Party City is a paradoxical place. For starters, it’s not really a city. Just FYI. And the party they refer to is not being thrown by them and is not currently underway. So that’s disappointing.
It turns out you have to throw the party. You go to their non-city, their geographical coordinates corresponding more to what you might call a “store” and pay them for all the supplies you will need to throw your own party. As long as your party theme is “Barbie Princess,” “Mylar Gone Wild,” or “Spongebob,” that is. If your party theme is “I have taste and class,” you might want to collect your goods from a place of commerce whose name is not spelled out in giant, crooked, primary colored letters.
I do not always have taste nor class and I am sorry to report that I have a substantial cache of both irony and sarcasm, so I stop by Party City regularly. Not to be too hard on myself, I also have a one year old balloon fan living with me, so there’s that.
There are two things I used to be able to count on at Party City: a.) the goods would be poor quality, and b.) the experience would be moderately depressing. The latter was a function of the former + minimal wage staff + aisles and aisles of tackiness stacked ceiling high. At least I knew what I was getting: noisemakers, plastic plates, and a taste of permanent recession.
But that’s all a thing of the past. Now it’s a different story. Now, there’s Hi Float.
What is Hi Float? As if the store were not already pushing the limit on plastic per square inch, now you can coat the inside of your plastic helium balloons with it. It’s supposed to keep them high and, er, floating. And it adds ten cents to every balloon sale. Which is why I declined the first time they offered it. My reasoning was that balloons themselves are plastic, so what’s the point of a little jacket of more plastic laminated to the inside of plastic?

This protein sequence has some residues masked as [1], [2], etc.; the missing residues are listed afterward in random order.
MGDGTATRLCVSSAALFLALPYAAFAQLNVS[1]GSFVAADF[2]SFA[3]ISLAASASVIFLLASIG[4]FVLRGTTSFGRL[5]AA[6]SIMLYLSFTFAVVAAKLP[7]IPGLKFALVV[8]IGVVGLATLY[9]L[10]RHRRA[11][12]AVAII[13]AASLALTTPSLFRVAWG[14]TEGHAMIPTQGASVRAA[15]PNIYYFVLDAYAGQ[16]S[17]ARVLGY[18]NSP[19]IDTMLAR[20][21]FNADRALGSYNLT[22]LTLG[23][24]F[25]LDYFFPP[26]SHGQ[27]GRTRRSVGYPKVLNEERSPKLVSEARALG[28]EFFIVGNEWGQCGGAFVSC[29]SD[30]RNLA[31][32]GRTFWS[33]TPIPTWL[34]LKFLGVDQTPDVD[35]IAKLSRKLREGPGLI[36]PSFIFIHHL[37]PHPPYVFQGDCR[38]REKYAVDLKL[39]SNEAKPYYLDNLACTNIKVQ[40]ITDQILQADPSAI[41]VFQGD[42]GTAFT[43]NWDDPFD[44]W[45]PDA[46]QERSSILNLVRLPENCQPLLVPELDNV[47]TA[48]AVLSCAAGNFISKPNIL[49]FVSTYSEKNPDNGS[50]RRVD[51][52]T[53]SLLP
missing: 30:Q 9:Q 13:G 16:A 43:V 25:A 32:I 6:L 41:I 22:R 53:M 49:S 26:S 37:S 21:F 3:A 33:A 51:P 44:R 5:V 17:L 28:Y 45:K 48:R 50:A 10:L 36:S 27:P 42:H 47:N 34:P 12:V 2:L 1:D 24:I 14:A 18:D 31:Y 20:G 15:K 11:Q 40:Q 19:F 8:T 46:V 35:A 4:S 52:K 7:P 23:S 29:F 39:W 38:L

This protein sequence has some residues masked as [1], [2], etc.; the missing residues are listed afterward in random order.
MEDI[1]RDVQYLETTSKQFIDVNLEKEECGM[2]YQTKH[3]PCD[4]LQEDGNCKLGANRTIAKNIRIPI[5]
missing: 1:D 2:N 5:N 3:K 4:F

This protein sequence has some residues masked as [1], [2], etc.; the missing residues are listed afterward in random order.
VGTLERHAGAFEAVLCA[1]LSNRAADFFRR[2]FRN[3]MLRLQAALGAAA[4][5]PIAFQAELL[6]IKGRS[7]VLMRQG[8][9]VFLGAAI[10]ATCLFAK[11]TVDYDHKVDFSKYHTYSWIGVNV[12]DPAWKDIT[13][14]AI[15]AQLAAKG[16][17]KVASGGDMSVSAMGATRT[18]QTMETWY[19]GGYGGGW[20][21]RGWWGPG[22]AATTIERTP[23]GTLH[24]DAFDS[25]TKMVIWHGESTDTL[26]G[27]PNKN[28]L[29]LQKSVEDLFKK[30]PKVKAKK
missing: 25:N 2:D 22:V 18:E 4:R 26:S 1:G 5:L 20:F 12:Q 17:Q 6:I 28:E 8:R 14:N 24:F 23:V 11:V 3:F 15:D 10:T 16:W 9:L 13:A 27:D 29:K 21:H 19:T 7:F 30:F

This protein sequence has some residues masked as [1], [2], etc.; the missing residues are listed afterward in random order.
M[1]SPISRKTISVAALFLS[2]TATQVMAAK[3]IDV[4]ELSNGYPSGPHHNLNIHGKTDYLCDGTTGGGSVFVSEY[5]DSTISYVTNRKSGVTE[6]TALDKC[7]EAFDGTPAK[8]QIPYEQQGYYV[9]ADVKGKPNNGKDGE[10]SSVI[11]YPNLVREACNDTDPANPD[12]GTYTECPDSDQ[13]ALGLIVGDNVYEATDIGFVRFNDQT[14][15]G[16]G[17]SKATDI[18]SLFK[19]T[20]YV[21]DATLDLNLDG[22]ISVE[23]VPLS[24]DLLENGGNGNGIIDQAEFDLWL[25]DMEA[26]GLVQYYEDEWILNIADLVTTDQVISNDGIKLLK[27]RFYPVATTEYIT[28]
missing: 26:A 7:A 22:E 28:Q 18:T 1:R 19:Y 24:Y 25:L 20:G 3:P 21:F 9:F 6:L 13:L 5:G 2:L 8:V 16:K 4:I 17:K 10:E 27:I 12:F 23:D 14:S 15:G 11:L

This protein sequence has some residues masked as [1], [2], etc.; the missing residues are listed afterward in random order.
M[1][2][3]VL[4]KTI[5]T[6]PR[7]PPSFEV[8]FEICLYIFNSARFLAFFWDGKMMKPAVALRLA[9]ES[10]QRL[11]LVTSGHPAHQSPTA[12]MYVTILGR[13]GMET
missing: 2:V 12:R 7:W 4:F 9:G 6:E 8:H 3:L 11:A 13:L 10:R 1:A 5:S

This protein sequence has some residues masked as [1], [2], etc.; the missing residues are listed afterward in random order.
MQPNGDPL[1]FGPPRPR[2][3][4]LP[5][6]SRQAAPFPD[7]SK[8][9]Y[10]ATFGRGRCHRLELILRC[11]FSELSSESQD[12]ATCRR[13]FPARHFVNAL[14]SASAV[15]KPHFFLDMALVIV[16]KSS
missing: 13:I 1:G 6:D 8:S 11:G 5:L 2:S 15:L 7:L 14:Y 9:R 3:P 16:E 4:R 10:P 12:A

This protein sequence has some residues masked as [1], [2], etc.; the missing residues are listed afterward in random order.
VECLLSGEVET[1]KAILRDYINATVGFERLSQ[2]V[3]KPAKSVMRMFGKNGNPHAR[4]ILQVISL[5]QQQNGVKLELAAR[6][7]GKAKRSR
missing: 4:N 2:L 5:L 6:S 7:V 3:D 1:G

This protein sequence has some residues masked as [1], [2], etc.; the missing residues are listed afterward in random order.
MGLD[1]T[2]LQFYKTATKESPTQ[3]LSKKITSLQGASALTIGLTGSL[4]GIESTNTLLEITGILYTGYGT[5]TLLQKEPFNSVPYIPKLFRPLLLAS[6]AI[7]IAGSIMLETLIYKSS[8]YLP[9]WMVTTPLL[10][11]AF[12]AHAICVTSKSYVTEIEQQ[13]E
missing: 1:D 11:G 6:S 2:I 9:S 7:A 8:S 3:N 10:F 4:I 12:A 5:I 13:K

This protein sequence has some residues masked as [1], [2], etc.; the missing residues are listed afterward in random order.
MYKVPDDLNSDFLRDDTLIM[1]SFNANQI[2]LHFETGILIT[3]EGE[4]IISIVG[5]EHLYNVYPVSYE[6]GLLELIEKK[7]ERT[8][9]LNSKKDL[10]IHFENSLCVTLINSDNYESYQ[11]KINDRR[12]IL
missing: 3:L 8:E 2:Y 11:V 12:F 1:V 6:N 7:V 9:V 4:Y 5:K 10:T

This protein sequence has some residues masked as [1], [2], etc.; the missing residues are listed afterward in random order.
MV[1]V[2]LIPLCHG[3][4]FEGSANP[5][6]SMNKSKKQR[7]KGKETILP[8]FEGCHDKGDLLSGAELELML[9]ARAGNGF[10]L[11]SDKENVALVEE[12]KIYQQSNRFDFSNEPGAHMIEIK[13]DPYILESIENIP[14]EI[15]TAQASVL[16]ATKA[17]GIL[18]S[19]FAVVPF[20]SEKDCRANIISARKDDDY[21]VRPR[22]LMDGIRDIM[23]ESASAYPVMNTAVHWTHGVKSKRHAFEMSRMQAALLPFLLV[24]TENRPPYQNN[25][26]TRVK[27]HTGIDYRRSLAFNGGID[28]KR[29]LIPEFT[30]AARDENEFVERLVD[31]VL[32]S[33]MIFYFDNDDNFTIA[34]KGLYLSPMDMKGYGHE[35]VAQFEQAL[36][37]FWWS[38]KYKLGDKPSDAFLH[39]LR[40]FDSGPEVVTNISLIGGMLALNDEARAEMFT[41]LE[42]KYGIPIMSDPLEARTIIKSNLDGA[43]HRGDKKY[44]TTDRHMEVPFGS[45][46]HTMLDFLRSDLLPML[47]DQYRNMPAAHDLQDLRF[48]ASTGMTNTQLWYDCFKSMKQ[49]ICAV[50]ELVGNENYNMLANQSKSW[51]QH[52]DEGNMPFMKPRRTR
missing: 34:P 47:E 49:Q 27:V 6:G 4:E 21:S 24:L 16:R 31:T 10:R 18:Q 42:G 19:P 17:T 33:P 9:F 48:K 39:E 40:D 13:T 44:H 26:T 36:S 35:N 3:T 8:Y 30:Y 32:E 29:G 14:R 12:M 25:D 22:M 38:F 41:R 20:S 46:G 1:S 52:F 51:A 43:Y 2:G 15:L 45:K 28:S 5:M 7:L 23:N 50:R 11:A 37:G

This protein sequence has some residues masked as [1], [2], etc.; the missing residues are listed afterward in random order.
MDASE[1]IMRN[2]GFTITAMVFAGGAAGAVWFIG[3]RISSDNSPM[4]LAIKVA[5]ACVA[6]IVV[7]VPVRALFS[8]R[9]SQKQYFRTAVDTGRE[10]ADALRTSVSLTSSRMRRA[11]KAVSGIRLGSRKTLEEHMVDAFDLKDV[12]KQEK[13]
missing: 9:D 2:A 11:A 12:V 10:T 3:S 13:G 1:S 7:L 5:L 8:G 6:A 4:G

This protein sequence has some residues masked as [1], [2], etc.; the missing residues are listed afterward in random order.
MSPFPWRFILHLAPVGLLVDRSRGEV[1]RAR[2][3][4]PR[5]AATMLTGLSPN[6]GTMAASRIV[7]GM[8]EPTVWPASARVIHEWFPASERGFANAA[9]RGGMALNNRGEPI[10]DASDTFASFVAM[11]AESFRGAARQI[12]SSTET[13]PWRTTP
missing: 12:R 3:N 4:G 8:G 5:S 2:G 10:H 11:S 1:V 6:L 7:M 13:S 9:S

I’ll tell you: awesomeness is the point. Airborne awesomeness coming out of an industrial-sized squirt pump.
Since we had already spent upwards of a six bazillion dollars on Astrid’s birthday party, what was another $3.60 to test out the limits of our balloons’ floatiness?
Two weeks. That’s how long one of the yellow balloons lasted. And it only died at two weeks because it was murdered by the housecleaner, not because it was lying without dignity on the floor. It had sunk to the level of the door handle but it was still floating. The other 35 balloons had called it quits sooner, but at least half lasted a week. Read my lips, people: one week.
This is revolutionary. Helium balloons historically have the lifespan of a fruit fly. Can you imagine seeing that same fruit fly that was working on your bananas on Thursday still having at it a week Sunday later? No. You can’t. Neither can I. And that’s not just because all fruit flies look alike. And you shouldn’t be saying things like that anyway: it’s racist. Although, let’s be honest, fruit flies probably say that about us too.
Here’s what I want: lifestyle Hi Float. Let’s find a real applications for this miracle of plastic. My Life: Now With More Hi Float! Hi Float, The Lifestyle Pump. Feeling a midweek lull? Stop by for some Hi Float! Abandon reality television marathons! Stop watching from the floor – start living at the ceiling! Learn to whistle! Loom rugs! Win friends! Influence people! Run a mile without stopping (once)! Feel optimistic about your pointless corporate job (briefly)! Become more waterproof!
I think I’m onto something. If we can consume a McDonald’s Happy Meal made mainly out of saturated fat, what could possibly go wrong consuming shots of liquid plastic? Nothing, that’s what. I’m ordering some. Don’t try to stop me. Really. Don’t. My mouse is hovering over the “Order Now” button. I’m not kidding. I’ll see you on the ceiling.